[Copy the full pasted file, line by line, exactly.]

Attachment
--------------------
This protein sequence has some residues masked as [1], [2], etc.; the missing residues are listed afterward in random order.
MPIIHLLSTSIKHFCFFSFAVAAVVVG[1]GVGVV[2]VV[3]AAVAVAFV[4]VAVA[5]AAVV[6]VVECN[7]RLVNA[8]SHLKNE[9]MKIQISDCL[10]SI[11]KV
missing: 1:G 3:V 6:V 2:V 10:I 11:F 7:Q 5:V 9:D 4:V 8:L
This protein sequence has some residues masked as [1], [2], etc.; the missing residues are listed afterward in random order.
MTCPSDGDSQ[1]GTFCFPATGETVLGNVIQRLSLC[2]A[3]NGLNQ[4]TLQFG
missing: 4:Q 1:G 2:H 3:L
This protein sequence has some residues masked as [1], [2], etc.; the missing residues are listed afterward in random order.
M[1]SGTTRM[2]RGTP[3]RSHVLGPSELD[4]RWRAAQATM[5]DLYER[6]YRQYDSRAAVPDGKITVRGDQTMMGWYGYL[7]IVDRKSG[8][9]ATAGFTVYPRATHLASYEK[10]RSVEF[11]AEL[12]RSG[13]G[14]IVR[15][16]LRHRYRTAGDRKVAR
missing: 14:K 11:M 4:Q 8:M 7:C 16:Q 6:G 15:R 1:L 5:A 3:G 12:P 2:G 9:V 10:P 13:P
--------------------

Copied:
This protein sequence has some residues masked as [1], [2], etc.; the missing residues are listed afterward in random order.
MPIIHLLSTSIKHFCFFSFAVAAVVVG[1]GVGVV[2]VV[3]AAVAVAFV[4]VAVA[5]AAVV[6]VVECN[7]RLVNA[8]SHLKNE[9]MKIQISDCL[10]SI[11]KV
missing: 1:G 3:V 6:V 2:V 10:I 11:F 7:Q 5:V 9:D 4:V 8:L
This protein sequence has some residues masked as [1], [2], etc.; the missing residues are listed afterward in random order.
MTCPSDGDSQ[1]GTFCFPATGETVLGNVIQRLSLC[2]A[3]NGLNQ[4]TLQFG
missing: 4:Q 1:G 2:H 3:L
This protein sequence has some residues masked as [1], [2], etc.; the missing residues are listed afterward in random order.
M[1]SGTTRM[2]RGTP[3]RSHVLGPSELD[4]RWRAAQATM[5]DLYER[6]YRQYDSRAAVPDGKITVRGDQTMMGWYGYL[7]IVDRKSG[8][9]ATAGFTVYPRATHLASYEK[10]RSVEF[11]AEL[12]RSG[13]G[14]IVR[15][16]LRHRYRTAGDRKVAR
missing: 14:K 11:M 4:Q 8:M 7:C 16:Q 6:G 15:R 1:L 5:A 3:G 12:P 2:G 9:V 10:P 13:P